I wanted to get signed by a major label, I remember being like 16 saying Scooter Braun is gonna sign us at some point. Just because I believed in it so much as he was the biggest pop manager at the time, and still is. There were really really really rough moments but it's hard because everything about me is grateful and understanding. We went on tour with Arianna and Ed, we got to experience all these amazing things, but I know this sounds sooo fucking cringe but when I kinda woke up it was like this is fucking bullshit, like who is that? this person doesn't care about me. My confidence got knocked because all the songs were being written for us, we had stylists, we had no control over the creativity. At the time we all said this is sick, we'd just turn up and play shows, but, once you realise the money train starts slowing down for them then everyone as to jump ship. Everyone we met along the way that was on the payroll - as soon as the money stopped coming in, they'd jump ship. Then all that was left was me, sinking along with the ship as captain. Instead of re-building that Rixton ship I decided let's just leave it to sink and build another ship.
IR: Now having more freedom over your music, what inspired the name Push Baby and the new band aesthetic?
JR: I always say, if you're starting something and you are trying to think of a brand name or a band name, the name chooses you. The number of times we would sit down and write stuff we'd have to remind ourselves; but why are we choosing that, what's the point behind that - Push Baby at the time was a feeling. Me and Charley, the guitarist was having a conversation and I can't remember what we were talking about, but I remember saying push it more, go for it more. I've always called my friends baby as well, so at that moment I said push baby, push it baby and it was a eureka moment. The name just bled into the music. We don't wanna go left on purpose or be alternative on purpose, it’s never a conscious decision but I think Push Baby now for me, is pushing it and seeing how far it can go. Instead of recording a guitar in a normal way or a vocal in a normal way, record it through a fucking jar or something, hang the drums up on some wires and just bang them and tune them. We really explore the parameters of how far it can go.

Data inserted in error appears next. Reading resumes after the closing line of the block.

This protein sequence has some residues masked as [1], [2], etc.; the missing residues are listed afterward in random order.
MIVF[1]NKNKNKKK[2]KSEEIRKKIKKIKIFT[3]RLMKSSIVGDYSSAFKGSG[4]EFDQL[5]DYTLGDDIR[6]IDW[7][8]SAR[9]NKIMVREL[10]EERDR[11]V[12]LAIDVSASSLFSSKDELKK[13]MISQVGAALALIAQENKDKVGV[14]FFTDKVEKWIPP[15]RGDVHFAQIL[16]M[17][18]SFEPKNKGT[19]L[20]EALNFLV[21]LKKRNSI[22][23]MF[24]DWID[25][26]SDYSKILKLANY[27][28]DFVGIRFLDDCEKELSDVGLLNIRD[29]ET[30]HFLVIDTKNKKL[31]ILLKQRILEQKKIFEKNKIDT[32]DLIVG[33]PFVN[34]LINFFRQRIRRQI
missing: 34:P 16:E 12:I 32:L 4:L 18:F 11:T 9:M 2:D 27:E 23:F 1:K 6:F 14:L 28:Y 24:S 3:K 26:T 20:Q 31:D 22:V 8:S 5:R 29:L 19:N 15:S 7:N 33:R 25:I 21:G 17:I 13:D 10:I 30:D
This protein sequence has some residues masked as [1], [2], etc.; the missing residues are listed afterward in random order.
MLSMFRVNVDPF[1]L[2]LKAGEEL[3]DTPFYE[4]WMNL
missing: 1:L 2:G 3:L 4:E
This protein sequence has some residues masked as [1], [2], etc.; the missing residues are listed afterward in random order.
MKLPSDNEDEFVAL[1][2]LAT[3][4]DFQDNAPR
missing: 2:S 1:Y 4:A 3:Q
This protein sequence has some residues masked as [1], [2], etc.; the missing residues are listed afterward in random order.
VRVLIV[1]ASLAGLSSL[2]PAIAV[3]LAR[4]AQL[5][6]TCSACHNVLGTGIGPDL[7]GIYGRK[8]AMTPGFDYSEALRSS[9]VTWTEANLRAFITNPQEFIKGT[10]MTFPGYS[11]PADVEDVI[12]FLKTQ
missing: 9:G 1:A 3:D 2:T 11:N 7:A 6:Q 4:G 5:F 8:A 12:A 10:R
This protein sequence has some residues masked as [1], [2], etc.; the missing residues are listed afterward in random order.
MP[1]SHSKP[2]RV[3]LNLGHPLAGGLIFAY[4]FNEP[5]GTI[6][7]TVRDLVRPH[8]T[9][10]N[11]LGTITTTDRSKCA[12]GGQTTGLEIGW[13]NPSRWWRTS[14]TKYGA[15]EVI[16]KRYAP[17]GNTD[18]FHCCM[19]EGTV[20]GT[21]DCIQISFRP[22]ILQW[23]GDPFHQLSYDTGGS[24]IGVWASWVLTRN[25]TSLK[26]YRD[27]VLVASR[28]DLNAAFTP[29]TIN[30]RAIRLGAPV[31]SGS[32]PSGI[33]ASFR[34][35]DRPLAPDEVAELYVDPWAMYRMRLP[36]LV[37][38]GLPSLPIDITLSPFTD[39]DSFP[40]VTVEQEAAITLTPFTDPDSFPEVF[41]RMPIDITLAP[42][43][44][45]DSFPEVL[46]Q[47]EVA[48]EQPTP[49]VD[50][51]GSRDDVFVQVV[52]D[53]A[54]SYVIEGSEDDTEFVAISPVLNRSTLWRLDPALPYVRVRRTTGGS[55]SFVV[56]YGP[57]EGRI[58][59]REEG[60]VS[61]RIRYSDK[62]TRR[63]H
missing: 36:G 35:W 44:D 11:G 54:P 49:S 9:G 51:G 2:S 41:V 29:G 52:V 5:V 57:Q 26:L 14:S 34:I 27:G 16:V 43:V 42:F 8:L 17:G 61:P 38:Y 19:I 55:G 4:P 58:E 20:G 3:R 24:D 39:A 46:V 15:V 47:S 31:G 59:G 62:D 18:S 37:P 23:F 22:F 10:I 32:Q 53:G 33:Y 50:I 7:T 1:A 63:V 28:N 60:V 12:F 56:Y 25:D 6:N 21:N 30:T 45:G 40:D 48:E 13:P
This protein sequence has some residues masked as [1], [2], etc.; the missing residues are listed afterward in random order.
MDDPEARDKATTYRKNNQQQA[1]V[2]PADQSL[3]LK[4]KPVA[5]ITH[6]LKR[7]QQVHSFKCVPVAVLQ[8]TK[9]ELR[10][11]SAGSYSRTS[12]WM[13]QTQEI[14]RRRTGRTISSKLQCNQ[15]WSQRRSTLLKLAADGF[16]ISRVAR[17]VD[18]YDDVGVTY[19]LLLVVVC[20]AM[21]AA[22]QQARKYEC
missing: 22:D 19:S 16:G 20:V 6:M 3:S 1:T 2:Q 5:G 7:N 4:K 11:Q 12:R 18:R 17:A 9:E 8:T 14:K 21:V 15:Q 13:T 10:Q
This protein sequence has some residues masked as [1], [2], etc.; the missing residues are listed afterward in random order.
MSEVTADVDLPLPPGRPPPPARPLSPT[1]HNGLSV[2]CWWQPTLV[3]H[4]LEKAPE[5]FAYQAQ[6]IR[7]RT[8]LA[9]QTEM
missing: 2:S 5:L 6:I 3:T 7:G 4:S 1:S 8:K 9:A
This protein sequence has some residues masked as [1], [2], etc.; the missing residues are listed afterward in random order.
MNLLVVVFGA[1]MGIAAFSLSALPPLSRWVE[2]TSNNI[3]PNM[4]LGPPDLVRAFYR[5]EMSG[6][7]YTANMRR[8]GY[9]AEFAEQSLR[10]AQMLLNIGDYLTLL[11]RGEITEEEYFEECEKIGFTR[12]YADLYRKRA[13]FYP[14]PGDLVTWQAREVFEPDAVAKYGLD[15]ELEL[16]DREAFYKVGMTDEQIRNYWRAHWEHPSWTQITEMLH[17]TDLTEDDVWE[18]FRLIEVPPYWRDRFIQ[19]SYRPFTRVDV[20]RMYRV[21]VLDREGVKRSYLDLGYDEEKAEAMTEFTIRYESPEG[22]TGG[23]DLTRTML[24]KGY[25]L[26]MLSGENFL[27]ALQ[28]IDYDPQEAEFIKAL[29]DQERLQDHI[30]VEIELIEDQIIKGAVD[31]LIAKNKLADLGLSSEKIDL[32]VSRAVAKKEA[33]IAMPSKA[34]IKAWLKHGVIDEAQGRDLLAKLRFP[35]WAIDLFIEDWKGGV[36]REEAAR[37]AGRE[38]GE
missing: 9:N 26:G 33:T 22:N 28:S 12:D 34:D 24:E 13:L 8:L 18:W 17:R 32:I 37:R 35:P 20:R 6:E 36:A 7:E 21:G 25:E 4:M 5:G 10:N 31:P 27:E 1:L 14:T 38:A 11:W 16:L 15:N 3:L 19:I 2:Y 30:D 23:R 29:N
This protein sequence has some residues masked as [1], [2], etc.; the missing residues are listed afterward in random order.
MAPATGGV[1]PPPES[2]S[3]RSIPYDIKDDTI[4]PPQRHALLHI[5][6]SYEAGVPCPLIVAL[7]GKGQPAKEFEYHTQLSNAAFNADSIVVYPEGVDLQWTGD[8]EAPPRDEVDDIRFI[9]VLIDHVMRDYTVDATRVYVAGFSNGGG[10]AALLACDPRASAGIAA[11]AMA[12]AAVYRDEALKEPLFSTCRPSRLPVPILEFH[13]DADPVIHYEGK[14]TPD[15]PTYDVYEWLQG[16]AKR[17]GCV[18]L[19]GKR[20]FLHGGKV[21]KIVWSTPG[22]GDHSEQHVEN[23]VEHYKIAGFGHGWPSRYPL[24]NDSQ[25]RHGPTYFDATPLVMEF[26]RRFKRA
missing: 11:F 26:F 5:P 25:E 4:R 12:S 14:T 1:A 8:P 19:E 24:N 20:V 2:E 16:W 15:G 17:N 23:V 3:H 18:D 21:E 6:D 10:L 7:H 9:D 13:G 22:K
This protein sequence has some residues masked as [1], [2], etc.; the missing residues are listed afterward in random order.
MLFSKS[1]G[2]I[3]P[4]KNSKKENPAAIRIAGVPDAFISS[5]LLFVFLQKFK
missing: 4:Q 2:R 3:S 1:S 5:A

IR: From what you guys as a band have experienced, what is your opinion of today’s music industry?
JR: Well, fucking hell how long have we got haha. For me, it would be so so so stereotypical of me to sit here and say it's fucked and I'm conscious of sounding bitter because I'm absolutely not! But you soon realise it’s called music business, business being the strong point - it can chew you up and spit you out. It's like a tornado it will take you up and it can dump you in the middle of nowhere and it WILL just move on without you. It took a lot to get over that, my beard grew out, and my hair was a mess - it literally did feel like I had been through a tornado. Funnily enough, I went and got intense therapy and the therapist I sat down with said, you show signs of someone who’s had PTSD. I would NEVER EVER compare it to someone who has come back from war, it’s the opposite. But in terms of adrenaline, every single night your adrenaline is up and then all of a sudden when it stops it's like what the fuck? It sounds crazy but I remember going to bed, trying to fall asleep and I would hear crowds, noises, music and my ears were ringing, it was really rough. So that took a while to get over and with that, you lose your confidence. I had to keep thinking "just chill, get back on the horse when you're ready". I feel like now we are back on the horse and it really is our fucking horse this time, it's no one but ours, it’s exciting!
IR: And what advice has helped you get to where you are today?